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  1. Anita Allen, Samantha Brennan, Drucilla Cornell, Ann Cudd, Jean Hampton, S. A. Lloyd, Linda McClain, Martha Nussbaum, Susan Okin & Patricia Smith (2004). Varieties of Feminist Liberalism. Rowman & Littlefield Publishers.
    The essays in this volume present versions of feminism that are explicitly liberal, or versions of liberalism that are explicitly feminist. By bringing together some of the most respected and well-known scholars in mainstream political philosophy today, Amy R. Baehr challenges the reader to reconsider the dominant view that liberalism and feminism are 'incompatible.'.
     
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  2.  14
    S. A. Lloyd (2009). Morality in the Philosophy of Thomas Hobbes: Cases in the Law of Nature. Cambridge University Press.
    In this book, S. A. Lloyd offers a radically new interpretation of Hobbes's laws of nature, revealing them to be not egoistic precepts of personal prudence but rather moral instructions for obtaining the common good.
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  3. S. A. Lloyd (ed.) (2012). Hobbes Today: Insights for the 21st Century. Cambridge University Press.
    Hobbes Today: Insights for the 21st Century brings together an impressive group of political philosophers, legal theorists and political scientists to investigate the many ways in which the work of Thomas Hobbes, the famed seventeenth-century English philosopher, can illuminate the political and social problems we face today. Its essays demonstrate the contemporary relevance of Hobbes' political thought on such issues as justice, human rights, public reason, international warfare, punishment, fiscal policy and the design of positive law, among others. The volume's (...)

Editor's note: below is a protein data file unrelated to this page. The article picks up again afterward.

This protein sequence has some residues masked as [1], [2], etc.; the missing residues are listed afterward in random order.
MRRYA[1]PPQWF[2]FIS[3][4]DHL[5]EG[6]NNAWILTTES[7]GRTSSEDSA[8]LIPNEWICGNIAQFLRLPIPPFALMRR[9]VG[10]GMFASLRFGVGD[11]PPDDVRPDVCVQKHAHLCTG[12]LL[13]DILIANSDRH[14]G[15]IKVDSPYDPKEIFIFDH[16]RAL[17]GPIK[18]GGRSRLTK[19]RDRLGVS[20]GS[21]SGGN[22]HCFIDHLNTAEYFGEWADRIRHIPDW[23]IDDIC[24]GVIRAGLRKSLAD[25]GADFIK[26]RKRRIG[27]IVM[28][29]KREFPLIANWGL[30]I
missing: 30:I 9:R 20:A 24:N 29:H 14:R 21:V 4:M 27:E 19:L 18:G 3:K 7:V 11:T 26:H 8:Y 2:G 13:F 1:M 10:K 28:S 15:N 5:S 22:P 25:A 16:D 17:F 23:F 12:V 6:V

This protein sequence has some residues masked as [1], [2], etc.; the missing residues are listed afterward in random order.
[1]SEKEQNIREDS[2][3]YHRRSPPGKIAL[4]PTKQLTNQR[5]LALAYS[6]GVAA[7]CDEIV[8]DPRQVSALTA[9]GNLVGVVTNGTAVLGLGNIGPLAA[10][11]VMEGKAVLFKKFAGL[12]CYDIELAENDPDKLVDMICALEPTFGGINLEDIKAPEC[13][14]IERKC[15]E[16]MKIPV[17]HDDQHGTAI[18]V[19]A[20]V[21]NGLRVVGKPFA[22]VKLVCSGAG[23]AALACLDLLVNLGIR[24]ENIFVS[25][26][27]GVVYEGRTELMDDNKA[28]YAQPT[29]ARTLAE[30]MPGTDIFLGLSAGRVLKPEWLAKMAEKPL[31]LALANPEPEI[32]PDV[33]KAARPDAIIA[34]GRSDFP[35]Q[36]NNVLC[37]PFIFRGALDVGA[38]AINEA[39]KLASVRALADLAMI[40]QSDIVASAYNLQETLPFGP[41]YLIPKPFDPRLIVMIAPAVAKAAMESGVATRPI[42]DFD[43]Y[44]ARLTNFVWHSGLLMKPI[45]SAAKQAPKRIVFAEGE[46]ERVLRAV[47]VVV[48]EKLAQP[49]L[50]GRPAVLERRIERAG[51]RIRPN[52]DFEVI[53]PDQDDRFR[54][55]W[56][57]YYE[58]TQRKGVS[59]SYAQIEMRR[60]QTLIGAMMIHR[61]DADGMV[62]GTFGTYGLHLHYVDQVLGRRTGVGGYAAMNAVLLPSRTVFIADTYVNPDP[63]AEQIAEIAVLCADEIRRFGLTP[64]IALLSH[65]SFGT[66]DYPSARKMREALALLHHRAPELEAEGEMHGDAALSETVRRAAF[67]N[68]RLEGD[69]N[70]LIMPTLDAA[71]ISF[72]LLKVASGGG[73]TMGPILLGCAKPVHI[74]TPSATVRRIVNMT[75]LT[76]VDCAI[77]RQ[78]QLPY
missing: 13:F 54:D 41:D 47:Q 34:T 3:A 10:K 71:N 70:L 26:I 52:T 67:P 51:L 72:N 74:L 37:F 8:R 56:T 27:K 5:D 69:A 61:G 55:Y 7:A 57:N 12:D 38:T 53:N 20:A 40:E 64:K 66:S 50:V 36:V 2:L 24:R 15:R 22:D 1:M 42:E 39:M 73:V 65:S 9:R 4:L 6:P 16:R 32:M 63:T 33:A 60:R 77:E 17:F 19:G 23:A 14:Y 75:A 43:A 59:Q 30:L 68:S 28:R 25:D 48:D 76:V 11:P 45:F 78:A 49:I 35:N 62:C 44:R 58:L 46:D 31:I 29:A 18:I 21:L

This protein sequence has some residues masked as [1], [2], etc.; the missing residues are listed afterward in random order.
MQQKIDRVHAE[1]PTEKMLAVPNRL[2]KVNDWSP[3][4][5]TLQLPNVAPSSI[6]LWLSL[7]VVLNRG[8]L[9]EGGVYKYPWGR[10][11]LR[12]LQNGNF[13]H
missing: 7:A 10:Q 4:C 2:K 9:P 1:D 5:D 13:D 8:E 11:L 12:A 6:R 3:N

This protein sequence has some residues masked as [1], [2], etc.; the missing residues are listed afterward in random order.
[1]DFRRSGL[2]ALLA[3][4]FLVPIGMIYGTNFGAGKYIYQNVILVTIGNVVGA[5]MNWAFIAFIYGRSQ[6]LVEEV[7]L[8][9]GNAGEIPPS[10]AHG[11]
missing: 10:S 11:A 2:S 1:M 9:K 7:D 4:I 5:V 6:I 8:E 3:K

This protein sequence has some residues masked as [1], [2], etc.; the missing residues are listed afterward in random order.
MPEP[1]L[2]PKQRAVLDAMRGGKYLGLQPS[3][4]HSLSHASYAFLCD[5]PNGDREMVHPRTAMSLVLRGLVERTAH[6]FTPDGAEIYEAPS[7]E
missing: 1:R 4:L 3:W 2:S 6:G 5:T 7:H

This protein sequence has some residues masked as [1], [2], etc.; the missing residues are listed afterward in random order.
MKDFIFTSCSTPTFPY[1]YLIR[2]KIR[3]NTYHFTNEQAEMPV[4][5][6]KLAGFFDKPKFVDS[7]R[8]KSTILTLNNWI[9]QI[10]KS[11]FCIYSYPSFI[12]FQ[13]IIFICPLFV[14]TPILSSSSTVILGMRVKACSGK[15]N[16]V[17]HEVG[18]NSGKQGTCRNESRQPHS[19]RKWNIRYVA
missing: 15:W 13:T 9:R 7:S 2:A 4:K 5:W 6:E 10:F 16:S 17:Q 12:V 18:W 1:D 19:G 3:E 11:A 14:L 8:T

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  4.  29
    S. A. Lloyd (1992). Ideals as Interests in Hobbes's Leviathan: The Power of Mind Over Matter. Cambridge University Press.
    S. A. Lloyd proposes a radically new interpretation of Hobbes's Leviathan that shows transcendent interests--interests that override the fear of death--to be crucial to both Hobbes's analysis of social disorder and his proposed remedy to it. Most previous commentators in the analytic philosophical tradition have argued that Hobbes thought that credible threats of physical force could be sufficient to deter people from political insurrection. Professor Lloyd convincingly shows that because Hobbes took the transcendence of religious and moral interests seriously, he (...)
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  5.  9
    S. A. Lloyd (1992). Thomas Hobbes: Behemoth or the Long Parliament. Journal of the History of Philosophy 30 (3):454-455.
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  6. S. A. Lloyd (2001). Special Issue on Recent Work on the Moral and Political Philosophy of Thomas Hobbes. Pacific Philosophical Quarterly 82:285-308.
     
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  7.  11
    S. A. Lloyd (2005). Hobbes's Reply to the Foole: A Deflationary Definitional Interpretation. Hobbes Studies 18 (1):50-73.
  8.  10
    S. A. Lloyd (1997). On the Edge of Anarchy. Philosophical Review 106 (1):139-141.
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  9.  5
    S. A. Lloyd (2001). Hobbes's Self‐Effacing Natural Law Theory. Pacific Philosophical Quarterly 82 (3‐4):285-308.
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  10.  4
    S. A. Lloyd (2013). Hobbes, Thomas. In Hugh LaFollette (ed.), The International Encyclopedia of Ethics. Wiley-Blackwell
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  11.  7
    S. A. Lloyd (2009). Book Reviews:Made with Words: Hobbes on Language, Mind, and Politics. [REVIEW] Ethics 119 (3):590-594.
  12.  6
    S. A. Lloyd (1990). Book Review:Hobbe's Political Theory. Deborah Baumgold. [REVIEW] Ethics 100 (2):421-.
  13.  5